PERF Executive Director Chuck Wexler spoke with Tucson Police Chief and former PERF Board Member Chris Magnus about several topics:

  • The in-custody death of Carlos Ingram-Lopez, and Chief Magnus’s offer to resign after making the video footage public
  • Embedding mental health clinicians in Tucson’s 9-1-1 center
  • Demonstrations
  • COVID-19
  • His outlook on the future of policing.


In-custody death of Carlos Ingram-Lopez

On April 21, Tucson officers responded to a call from the grandmother of 27-year-old Carlos Ingram-Lopez, who reported that her grandson was drunk and behaving erratically. Officers arrived, followed him into a garage, and restrained him. He struggled with officers, and they held him down. Eventually he became unconscious. Officers tried to revive him, but he died at the scene. When body camera footage was released in June, the three responding officers resigned before they could be fired. Chief Magnus also offered to resign, but the mayor asked him not to.

Chuck Wexler: What did you take away from that incident?

Chief Magnus: We’ve always thought it was necessary and appropriate to provide the public with information about officer-involved shootings. We’ve been pretty efficient about doing that. In most cases, within a day or two we’re releasing body-worn camera footage.

But I think the process for making information about in-custody deaths public has been a little different. In part that’s because historically there’s been a definition of those deaths that includes a lot of different situations, such as SWAT surrounding a house where someone had barricaded themselves and then shot themselves, as well as other situations where individuals took their lives and we didn’t have much involvement or presence. We’re reluctant to release information about suicides.

These in-custody deaths would have and should have merited release to the public, but there was some confusion at several ranks within the department about whether we needed to be given as much information as we should have received, and whether the urgency of what the video showed should have resulted in us seeing it early on.

Having said that, I still ultimately have responsibility for those missteps within the organization. We should have had clearer policies in place requiring us to look at video footage of our involvement in any in-custody death, particularly where force was used. My offer to resign was in response to that. I have to take responsibility if we don’t have clear policies or training in place to accomplish something that the community rightfully expects. That’s why I offered my resignation. I was grateful, of course, that it was not accepted.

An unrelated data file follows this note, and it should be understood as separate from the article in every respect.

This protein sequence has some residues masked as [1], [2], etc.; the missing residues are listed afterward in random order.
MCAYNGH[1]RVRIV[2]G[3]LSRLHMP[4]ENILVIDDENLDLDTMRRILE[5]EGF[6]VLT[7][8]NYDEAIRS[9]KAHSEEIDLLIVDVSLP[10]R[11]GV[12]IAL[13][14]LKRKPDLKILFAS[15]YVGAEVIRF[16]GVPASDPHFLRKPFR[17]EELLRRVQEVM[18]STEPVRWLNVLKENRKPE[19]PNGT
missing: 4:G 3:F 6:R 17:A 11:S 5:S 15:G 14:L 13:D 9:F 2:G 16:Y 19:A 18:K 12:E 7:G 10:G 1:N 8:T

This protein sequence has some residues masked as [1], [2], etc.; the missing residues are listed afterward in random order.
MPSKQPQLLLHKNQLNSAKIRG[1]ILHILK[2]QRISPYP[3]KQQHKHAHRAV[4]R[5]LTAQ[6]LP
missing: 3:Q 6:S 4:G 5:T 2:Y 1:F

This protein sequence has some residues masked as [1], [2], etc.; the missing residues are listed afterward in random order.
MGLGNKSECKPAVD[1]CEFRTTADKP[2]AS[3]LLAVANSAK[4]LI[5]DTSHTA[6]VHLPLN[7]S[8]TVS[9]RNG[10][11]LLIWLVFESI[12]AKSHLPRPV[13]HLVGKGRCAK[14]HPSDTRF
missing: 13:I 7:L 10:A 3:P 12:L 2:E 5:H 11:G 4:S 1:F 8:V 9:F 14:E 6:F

We moved forward as expeditiously as possible to improve our policies and protocols, to make sure that the command staff is briefed and we see the video footage right away. And we make public notifications on these, regardless of the circumstances, as quickly as possible and certainly no later than 72 hours.

Wexler: Are there now different expectations about what the chief executive of a large agency should know?

Chief Magnus: I often have to rely on the judgment of a lot of other people to get information. If there are missteps anywhere along the way, I am in the dark about a situation or the seriousness of a situation.

Body cameras being so prevalent adds to the complexity of the situation. Somebody can describe a situation to you, but if you don’t see the actual body camera footage, you are dependent on their assessment of how serious the incident was and how it might be perceived by others. And sometimes their assessment is way off.

In this case, we at an administrative level did not appreciate the seriousness of this situation until the medical examiner’s reports came back, which was about two months later. It caught the attention of some of our upper-level folks, who thought it was something we should look at further. They looked at the video and they immediately brought it to our attention to tell us we had a problem. We were the ones who brought this forward to the public, so there was no intent to hide this from anybody. We saw there was a problem, and we immediately identified that it was something we needed to be forthcoming about.

The problem is that if there is a communications misstep within a department or somebody at a lower rank gets it wrong in terms of perceiving the seriousness of a problem, the department and the chief are assumed to have engaged in some kind of cover-up. If mistakes are made at any level, and there are mistakes sometimes in any large organization, and they result in something not coming forward immediately, the assumption is that there’s a deliberate attempt to cover it up.